Stage: Strawshop’s The Elephant Man

This production of a ’70s classic is slow but sensitive.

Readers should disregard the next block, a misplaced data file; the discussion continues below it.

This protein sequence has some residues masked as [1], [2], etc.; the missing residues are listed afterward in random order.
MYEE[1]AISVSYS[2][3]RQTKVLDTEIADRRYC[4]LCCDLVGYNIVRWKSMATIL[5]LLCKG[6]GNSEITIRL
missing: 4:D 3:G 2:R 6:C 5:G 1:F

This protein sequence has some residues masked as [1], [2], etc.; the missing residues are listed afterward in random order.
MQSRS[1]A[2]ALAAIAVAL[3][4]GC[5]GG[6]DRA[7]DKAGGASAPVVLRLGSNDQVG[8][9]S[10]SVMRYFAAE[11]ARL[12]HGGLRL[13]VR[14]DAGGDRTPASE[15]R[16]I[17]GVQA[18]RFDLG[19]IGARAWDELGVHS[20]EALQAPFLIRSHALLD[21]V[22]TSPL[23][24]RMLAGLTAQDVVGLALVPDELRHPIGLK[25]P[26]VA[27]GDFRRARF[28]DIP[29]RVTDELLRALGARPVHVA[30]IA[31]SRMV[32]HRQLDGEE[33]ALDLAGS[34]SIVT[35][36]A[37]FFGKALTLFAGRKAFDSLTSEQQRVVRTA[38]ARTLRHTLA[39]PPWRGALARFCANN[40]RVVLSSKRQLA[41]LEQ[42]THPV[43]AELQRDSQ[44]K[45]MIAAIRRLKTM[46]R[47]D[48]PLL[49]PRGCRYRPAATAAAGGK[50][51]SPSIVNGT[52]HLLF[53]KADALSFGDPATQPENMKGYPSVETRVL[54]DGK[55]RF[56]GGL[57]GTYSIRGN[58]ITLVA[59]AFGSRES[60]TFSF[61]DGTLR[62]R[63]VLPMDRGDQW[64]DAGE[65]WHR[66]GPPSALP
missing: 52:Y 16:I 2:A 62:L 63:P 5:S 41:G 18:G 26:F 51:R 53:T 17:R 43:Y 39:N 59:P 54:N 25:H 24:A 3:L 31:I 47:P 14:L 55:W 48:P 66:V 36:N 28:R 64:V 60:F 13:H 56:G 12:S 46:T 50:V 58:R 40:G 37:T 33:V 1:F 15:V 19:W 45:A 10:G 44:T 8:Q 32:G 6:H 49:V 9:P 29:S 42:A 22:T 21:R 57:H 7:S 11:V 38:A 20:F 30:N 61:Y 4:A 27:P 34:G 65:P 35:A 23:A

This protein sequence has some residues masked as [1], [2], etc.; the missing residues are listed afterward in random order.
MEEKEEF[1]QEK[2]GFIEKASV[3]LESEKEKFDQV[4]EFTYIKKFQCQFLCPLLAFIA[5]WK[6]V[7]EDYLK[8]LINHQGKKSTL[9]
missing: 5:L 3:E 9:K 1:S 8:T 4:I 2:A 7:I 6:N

Despite an assortment of directors, an intermittent schedule, and disparate choices of material, Strawberry Theatre Workshop has a style all its own. When they're on, they're daring, penetrating, and endearingly baroque. And when they're off, it's nearly as impressive to watch their visions play out.The gears are definitely grinding in The Elephant Man. There are affecting moments of pathos, and some insight into the torments of ridicule vs. celebrity. (No wonder Michael Jackson wanted those bones.) But the company has trouble keeping playwright Bernard Pomerance's turgid text in forward motion. It's like watching a Final Four game played with a medicine ball.Pomerance's drama about the real-life Joseph Merrick (played here by MJ Sieber) is oddly anachronistic—not because it's set in the late 1880s, but because it seems so much a period piece from the late 1970s, when singer David Bowie famously took over the title role on Broadway. The script constantly nibbles at the edges of revelation, but as with '70s shows Equus and Bent, high concepts (blinding horses, gay concentration-camp romance) often distract from actual character development.In the play, Merrick is subsisting as a sideshow attraction when he's discovered by up-and-coming London surgeon Frederick Treves (David Pichette). At the outset, Treves' interest is medical, but not purely so. Just as Merrick was exploited by carnies as a freak of nature with his bony outgrowths, hideously spongy skin pockets, and grotesquely deformed limbs, Treves rents Merrick from the tent show to display him before an audience of physicians.But after Merrick is beaten by an angry mob, Treves has an attack of his own—one of conscience. And once Treves recasts the Elephant Man as the cause du jour for the upper crust of British society, Merrick has his every financial need met, and begins a new life as Treves' pet project.Or is it simply pet? The doctor frequently acts as a benefactor in attempting to find people who will see Merrick as a human being, while himself unable to shake his fascination with the creature down the hall. Pomerance's play only hints at Treves' vacillations between compassion and self-interest, but Pichette's performance finds spaces for self-reflection, all of which seem to raise the play's central question: If you had a cash cow, could you resist the urge to milk it? Treves' actions are never short of magnanimous—except when he discovers that Merrick and a young actress named Mrs. Kendal (the magnetic Alexandra Tavares) have engaged in a flirtation that offends his Victorian sensibilities.Having seen Sieber play a sweating, manic buffoon in last year's hysterical Guttenberg! The Musical, it's sublimeto watch him deliver a performance that emanates almost exclusively from the eyes. The more you watch him, the more you want to, and his scenes with Tavares will break your heart.Supporting players do double duty in a variety of roles, but anytime the stage is not occupied by two or more of the central trio, the production loses momentum.If director Julie Beckman can generate some heat, or accelerate through the passages in which the pompous docs and society matrons mutter about What It All Means to harbor a circus freak as one might keep a rare butterfly pinned to a wall, then STW will have done the show better than playwright Pomerance has written it.stage@seattleweekly.com

 
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